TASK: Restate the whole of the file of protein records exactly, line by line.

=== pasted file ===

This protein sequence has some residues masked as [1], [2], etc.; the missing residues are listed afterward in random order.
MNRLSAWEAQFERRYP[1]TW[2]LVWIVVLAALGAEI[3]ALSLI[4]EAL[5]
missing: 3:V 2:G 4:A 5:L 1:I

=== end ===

This protein sequence has some residues masked as [1], [2], etc.; the missing residues are listed afterward in random order.
MNRLSAWEAQFERRYP[1]TW[2]LVWIVVLAALGAEI[3]ALSLI[4]EAL[5]
missing: 3:V 2:G 4:A 5:L 1:I